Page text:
Third National Aboriginal and Torres Strait Islander Blood Borne Viruses and Sexually Transmissible Infections Strategy: 2010–2013

6.1.4 Testing and treatment of Aboriginal and Torres Strait Islander sex workers

Page last updated: July 2010

Despite the occupational risks, the incidence of STIs in sex workers in Australia is among the lowest in the world. This has largely been through the establishment of safe-sex as a norm, the availability of safe sex equipment and community-driven health promotion and peer-based interventions. Sustaining this achievement will require continuing support of prevention initiatives to minimise transmission of STIs and BBVs.

Sex workers are a priority population because of their significantly higher number of sexual encounters and the higher potential for transmission of STIs. The risk increases for street-based sex workers (and people engaging in sex for favours) who have less opportunity to control the occupation health and safety conditions of their work and who are therefore at increased risk of BBV and STI transmission.

Priority actions for testing and treating sexually transmissible infections

  • Build the capacity of primary healthcare services, the ACCHS, National Aboriginal Community Controlled Health Organisation (NACCHO) and general practitioners to initiate testing, diagnosing, treating and engaging in culturally appropriate partner notification strategies, particularly among those aged 15 to 30 years.
  • Investigate models that normalise health-seeking behaviour and specifically reach those aged 15 to 19 years, particularly in high prevalence communities. Models could include:
    • specific youth health programs within primary healthcare services
    • active outreach models
    • uptake of the Adult Health Check and other such initiatives.
  • Integrate provider-initiated STI testing and treatment into routine health checks provided in primary care.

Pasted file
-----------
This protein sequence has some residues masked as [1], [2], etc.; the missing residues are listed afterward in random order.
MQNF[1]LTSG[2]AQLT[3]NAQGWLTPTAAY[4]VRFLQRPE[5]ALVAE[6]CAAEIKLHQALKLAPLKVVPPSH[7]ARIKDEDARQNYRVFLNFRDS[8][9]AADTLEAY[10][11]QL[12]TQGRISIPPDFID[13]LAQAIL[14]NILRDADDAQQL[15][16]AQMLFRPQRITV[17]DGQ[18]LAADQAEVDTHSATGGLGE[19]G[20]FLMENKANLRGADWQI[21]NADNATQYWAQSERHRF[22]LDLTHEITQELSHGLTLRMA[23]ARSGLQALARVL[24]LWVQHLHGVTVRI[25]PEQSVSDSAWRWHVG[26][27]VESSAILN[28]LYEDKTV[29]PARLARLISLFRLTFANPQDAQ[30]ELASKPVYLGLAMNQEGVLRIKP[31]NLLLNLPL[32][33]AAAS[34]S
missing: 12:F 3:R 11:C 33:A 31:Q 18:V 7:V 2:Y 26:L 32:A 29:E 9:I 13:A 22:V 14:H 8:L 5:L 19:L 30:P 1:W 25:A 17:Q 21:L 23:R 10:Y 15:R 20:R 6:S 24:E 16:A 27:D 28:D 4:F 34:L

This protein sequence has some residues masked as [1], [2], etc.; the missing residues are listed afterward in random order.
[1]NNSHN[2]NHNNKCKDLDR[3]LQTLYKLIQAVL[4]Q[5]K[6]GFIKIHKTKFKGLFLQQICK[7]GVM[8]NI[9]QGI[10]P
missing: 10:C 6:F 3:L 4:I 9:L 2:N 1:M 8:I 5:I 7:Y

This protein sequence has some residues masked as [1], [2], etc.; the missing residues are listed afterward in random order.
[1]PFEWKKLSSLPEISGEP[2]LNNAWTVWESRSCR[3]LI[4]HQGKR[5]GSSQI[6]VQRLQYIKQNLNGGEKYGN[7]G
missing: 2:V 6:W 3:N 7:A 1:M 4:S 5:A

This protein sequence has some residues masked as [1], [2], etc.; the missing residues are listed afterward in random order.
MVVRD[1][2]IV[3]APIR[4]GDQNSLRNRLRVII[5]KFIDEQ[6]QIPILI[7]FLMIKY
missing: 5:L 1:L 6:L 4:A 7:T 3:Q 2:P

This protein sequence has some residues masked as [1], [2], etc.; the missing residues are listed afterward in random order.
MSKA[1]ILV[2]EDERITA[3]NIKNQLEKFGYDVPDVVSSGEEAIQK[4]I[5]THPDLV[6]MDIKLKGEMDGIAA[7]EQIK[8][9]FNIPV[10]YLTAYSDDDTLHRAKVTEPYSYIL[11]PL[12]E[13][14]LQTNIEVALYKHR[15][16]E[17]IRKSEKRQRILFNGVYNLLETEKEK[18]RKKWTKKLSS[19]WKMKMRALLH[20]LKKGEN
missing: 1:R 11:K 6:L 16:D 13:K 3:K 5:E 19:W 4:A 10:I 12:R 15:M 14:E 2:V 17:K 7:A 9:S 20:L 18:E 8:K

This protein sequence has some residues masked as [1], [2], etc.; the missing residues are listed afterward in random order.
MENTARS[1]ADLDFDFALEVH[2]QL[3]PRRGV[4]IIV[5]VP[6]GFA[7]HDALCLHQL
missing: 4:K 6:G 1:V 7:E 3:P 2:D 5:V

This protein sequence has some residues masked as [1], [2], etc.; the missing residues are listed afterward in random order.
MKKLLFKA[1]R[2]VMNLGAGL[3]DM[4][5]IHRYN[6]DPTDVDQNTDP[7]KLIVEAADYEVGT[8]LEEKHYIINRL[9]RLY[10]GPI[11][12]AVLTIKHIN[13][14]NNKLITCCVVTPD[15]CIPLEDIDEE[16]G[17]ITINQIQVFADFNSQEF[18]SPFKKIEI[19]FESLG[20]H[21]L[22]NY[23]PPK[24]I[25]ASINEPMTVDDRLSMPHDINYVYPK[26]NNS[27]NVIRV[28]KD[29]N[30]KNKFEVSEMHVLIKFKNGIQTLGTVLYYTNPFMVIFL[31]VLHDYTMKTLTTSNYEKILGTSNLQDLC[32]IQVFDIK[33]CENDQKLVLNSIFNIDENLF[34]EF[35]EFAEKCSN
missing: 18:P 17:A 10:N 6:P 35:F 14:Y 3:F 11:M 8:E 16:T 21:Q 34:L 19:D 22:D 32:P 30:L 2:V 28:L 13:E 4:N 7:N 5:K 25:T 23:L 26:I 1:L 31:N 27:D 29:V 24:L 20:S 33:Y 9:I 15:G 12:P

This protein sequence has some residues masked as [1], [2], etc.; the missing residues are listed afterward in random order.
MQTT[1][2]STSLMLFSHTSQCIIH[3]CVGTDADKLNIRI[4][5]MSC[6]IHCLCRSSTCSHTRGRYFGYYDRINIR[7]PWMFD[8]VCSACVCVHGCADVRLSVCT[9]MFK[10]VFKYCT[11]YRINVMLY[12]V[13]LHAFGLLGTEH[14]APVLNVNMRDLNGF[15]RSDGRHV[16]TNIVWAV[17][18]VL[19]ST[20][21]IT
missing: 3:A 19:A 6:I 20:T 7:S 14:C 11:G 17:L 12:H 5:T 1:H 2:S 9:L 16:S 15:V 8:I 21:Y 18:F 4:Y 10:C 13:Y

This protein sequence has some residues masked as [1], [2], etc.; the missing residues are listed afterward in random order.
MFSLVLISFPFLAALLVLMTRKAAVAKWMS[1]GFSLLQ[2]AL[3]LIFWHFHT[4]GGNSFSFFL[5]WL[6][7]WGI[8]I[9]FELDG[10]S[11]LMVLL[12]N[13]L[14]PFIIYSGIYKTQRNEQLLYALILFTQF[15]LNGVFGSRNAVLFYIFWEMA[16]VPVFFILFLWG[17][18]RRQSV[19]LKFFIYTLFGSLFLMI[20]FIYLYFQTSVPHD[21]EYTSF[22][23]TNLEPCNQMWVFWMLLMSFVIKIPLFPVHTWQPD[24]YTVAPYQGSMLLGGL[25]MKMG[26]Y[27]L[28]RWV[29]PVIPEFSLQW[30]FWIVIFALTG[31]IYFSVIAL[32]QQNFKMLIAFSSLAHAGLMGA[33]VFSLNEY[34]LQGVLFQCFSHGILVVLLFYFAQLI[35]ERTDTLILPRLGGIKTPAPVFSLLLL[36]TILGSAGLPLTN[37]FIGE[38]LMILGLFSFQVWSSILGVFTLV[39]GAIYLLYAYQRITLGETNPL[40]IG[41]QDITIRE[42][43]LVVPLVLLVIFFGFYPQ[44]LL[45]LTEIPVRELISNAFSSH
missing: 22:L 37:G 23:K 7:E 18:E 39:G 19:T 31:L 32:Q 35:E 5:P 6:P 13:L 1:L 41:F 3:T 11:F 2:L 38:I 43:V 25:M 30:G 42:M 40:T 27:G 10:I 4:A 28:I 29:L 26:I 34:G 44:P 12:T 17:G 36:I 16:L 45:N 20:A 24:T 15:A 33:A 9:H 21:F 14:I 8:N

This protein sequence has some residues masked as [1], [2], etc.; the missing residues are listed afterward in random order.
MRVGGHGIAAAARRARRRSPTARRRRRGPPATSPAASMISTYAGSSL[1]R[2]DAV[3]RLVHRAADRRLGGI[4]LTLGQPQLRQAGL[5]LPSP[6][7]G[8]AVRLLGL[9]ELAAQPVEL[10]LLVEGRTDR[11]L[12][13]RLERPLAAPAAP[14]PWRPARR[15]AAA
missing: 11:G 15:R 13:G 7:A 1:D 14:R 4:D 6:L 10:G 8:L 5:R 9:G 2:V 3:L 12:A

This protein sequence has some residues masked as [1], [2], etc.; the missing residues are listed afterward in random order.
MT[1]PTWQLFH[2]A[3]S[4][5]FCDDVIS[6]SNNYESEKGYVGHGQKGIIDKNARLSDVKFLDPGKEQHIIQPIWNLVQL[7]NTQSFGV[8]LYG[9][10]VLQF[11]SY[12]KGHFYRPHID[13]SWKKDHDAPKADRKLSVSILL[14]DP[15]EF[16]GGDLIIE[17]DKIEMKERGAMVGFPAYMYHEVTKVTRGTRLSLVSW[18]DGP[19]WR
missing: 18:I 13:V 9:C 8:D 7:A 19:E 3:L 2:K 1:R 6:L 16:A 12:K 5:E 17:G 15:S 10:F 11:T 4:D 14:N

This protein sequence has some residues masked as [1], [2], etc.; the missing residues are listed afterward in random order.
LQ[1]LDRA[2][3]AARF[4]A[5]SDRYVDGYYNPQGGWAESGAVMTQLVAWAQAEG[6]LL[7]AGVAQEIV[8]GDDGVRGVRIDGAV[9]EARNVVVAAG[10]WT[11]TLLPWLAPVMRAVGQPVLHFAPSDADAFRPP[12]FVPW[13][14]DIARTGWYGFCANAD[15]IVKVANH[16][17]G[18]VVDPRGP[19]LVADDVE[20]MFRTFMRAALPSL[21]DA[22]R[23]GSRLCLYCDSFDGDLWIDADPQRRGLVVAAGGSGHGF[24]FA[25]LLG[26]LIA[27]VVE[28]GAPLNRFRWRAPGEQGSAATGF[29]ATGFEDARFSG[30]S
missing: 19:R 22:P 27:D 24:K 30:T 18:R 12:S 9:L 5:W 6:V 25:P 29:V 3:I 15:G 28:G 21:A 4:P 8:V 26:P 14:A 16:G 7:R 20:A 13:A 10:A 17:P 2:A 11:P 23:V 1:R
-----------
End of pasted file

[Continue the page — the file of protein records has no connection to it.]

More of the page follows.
• Improve systematic, integrated surveillance systems using existing patient information management systems that can report on the proportions of people aged 15 to 30 years who are offered regular STI testing and treatment.
  • Respond to high rates of syphilis in Aboriginal and Torres Strait Islander communities through greater emphasis on comprehensive sexual health programs in the primary care setting (that may include syphilis testing, treatment, contact tracing and follow up), as well as healthcare provider and community education.
  • Improve partner notification initiatives in communities that encompass cultural and social considerations.
  • Encourage the development of testing, treatment and care guidelines for specific target groups:
    • those aged 15 to 30 years
    • those in custodial settings
    • sex workers
    • gay men, other men who have sex with men, sistergirls and transgender people.
  • Conduct a systematic review of the evidence base around trichomonas vaginalis infection to develop actions to deal with it.
In addition, it is important to ensure that STI testing among those aged 15 to 30 years occurs. The engagement of community leaders, including those who have governance responsibilities with ACCHSs, is also an important strategy to ensure that testing among those aged 15 to 30 years occurs.

This is seen as an important initiative to ensure that regular STI testing is best practice in STI control.